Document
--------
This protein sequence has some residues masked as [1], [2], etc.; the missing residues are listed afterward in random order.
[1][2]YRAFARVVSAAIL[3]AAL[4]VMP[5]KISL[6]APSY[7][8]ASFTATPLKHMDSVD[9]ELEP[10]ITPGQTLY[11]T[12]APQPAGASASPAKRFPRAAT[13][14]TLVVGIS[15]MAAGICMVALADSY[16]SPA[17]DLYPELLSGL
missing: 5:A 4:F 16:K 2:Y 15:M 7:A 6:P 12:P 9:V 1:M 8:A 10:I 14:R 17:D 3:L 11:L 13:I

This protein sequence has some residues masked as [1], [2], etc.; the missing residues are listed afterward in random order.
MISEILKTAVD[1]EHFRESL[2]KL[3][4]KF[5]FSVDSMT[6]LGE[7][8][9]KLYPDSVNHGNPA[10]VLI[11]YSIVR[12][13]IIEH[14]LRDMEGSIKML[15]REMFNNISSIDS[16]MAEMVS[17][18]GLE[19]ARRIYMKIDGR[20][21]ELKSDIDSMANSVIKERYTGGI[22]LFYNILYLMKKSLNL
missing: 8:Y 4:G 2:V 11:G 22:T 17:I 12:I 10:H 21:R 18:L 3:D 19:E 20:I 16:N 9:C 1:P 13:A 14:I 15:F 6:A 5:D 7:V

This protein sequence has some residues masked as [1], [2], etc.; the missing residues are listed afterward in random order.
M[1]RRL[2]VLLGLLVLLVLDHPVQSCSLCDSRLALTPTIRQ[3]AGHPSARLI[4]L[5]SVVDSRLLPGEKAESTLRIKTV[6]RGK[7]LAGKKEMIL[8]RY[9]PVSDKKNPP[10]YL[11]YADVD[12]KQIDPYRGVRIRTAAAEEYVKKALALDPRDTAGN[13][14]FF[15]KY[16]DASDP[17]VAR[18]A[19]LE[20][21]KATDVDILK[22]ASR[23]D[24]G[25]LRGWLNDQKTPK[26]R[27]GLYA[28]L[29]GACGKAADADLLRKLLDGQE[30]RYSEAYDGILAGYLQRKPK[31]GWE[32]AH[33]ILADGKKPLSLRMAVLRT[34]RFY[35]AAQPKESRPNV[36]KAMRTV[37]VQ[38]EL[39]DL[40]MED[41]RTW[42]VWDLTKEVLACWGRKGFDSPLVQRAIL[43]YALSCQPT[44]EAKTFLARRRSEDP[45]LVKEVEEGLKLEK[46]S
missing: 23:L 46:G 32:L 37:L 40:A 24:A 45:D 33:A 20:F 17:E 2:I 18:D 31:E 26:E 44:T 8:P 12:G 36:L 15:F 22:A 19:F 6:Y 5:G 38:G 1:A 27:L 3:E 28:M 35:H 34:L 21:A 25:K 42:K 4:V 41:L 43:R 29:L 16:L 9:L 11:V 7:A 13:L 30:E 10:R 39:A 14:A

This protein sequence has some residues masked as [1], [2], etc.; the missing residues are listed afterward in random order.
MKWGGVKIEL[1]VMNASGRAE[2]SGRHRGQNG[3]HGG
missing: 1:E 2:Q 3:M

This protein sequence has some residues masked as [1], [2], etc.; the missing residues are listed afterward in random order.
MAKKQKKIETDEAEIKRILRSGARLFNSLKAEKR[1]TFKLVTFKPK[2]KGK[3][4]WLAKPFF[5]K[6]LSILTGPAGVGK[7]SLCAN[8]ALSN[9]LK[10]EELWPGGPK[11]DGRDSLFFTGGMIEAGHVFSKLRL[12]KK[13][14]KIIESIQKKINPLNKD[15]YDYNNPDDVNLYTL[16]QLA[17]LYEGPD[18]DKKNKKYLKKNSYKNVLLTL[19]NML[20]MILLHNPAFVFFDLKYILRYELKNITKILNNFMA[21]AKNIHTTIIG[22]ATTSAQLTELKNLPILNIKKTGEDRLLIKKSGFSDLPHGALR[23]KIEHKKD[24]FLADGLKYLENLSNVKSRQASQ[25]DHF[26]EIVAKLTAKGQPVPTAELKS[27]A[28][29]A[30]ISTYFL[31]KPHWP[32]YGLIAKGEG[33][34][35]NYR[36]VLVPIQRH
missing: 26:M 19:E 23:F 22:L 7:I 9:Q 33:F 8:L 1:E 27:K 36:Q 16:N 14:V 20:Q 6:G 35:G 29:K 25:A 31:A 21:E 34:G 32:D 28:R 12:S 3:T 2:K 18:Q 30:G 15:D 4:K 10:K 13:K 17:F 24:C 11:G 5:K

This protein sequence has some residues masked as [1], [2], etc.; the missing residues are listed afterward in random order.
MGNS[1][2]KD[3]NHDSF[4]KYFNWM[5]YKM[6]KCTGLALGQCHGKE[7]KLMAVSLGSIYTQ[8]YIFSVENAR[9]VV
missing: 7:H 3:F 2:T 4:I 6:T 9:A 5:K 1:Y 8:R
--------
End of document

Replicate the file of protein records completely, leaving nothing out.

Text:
This protein sequence has some residues masked as [1], [2], etc.; the missing residues are listed afterward in random order.
[1][2]YRAFARVVSAAIL[3]AAL[4]VMP[5]KISL[6]APSY[7][8]ASFTATPLKHMDSVD[9]ELEP[10]ITPGQTLY[11]T[12]APQPAGASASPAKRFPRAAT[13][14]TLVVGIS[15]MAAGICMVALADSY[16]SPA[17]DLYPELLSGL
missing: 5:A 4:F 16:K 2:Y 15:M 7:A 6:P 12:P 9:V 1:M 8:A 10:I 14:R 17:D 3:L 11:L 13:I

This protein sequence has some residues masked as [1], [2], etc.; the missing residues are listed afterward in random order.
MISEILKTAVD[1]EHFRESL[2]KL[3][4]KF[5]FSVDSMT[6]LGE[7][8][9]KLYPDSVNHGNPA[10]VLI[11]YSIVR[12][13]IIEH[14]LRDMEGSIKML[15]REMFNNISSIDS[16]MAEMVS[17][18]GLE[19]ARRIYMKIDGR[20][21]ELKSDIDSMANSVIKERYTGGI[22]LFYNILYLMKKSLNL
missing: 8:Y 4:G 2:V 11:G 22:T 17:I 12:I 10:H 21:R 18:L 3:D 19:E 20:I 16:N 9:C 1:P 13:A 14:I 15:F 6:A 5:D 7:V

This protein sequence has some residues masked as [1], [2], etc.; the missing residues are listed afterward in random order.
M[1]RRL[2]VLLGLLVLLVLDHPVQSCSLCDSRLALTPTIRQ[3]AGHPSARLI[4]L[5]SVVDSRLLPGEKAESTLRIKTV[6]RGK[7]LAGKKEMIL[8]RY[9]PVSDKKNPP[10]YL[11]YADVD[12]KQIDPYRGVRIRTAAAEEYVKKALALDPRDTAGN[13][14]FF[15]KY[16]DASDP[17]VAR[18]A[19]LE[20][21]KATDVDILK[22]ASR[23]D[24]G[25]LRGWLNDQKTPK[26]R[27]GLYA[28]L[29]GACGKAADADLLRKLLDGQE[30]RYSEAYDGILAGYLQRKPK[31]GWE[32]AH[33]ILADGKKPLSLRMAVLRT[34]RFY[35]AAQPKESRPNV[36]KAMRTV[37]VQ[38]EL[39]DL[40]MED[41]RTW[42]VWDLTKEVLACWGRKGFDSPLVQRAIL[43]YALSCQPT[44]EAKTFLARRRSEDP[45]LVKEVEEGLKLEK[46]S
missing: 23:L 46:G 32:L 37:L 40:A 24:A 45:D 33:A 20:F 17:E 2:I 18:D 31:E 26:E 44:T 8:P 12:G 36:L 15:F 22:A 19:F 6:Y 5:G 38:G 1:A 27:L 3:E 28:M 35:H 34:L 21:A 25:K 42:K 4:V 41:L 43:R 29:L 16:L 9:L 11:V 7:A 13:L 30:E 10:R 39:A 14:A

This protein sequence has some residues masked as [1], [2], etc.; the missing residues are listed afterward in random order.
MKWGGVKIEL[1]VMNASGRAE[2]SGRHRGQNG[3]HGG
missing: 1:E 2:Q 3:M

This protein sequence has some residues masked as [1], [2], etc.; the missing residues are listed afterward in random order.
MAKKQKKIETDEAEIKRILRSGARLFNSLKAEKR[1]TFKLVTFKPK[2]KGK[3][4]WLAKPFF[5]K[6]LSILTGPAGVGK[7]SLCAN[8]ALSN[9]LK[10]EELWPGGPK[11]DGRDSLFFTGGMIEAGHVFSKLRL[12]KK[13][14]KIIESIQKKINPLNKD[15]YDYNNPDDVNLYTL[16]QLA[17]LYEGPD[18]DKKNKKYLKKNSYKNVLLTL[19]NML[20]MILLHNPAFVFFDLKYILRYELKNITKILNNFMA[21]AKNIHTTIIG[22]ATTSAQLTELKNLPILNIKKTGEDRLLIKKSGFSDLPHGALR[23]KIEHKKD[24]FLADGLKYLENLSNVKSRQASQ[25]DHF[26]EIVAKLTAKGQPVPTAELKS[27]A[28][29]A[30]ISTYFL[31]KPHWP[32]YGLIAKGEG[33][34][35]NYR[36]VLVPIQRH
missing: 26:M 19:E 23:F 22:L 7:I 9:Q 33:F 8:L 1:E 27:K 36:Q 16:N 14:V 20:Q 6:G 35:G 29:K 25:A 31:A 21:E 34:G 32:D 28:R 12:S 3:T 2:K 18:Q 30:G 15:D 4:K 10:K 13:K 17:F 24:C 11:G 5:K

This protein sequence has some residues masked as [1], [2], etc.; the missing residues are listed afterward in random order.
MGNS[1][2]KD[3]NHDSF[4]KYFNWM[5]YKM[6]KCTGLALGQCHGKE[7]KLMAVSLGSIYTQ[8]YIFSVENAR[9]VV
missing: 7:H 3:F 2:T 4:I 6:T 9:A 5:K 1:Y 8:R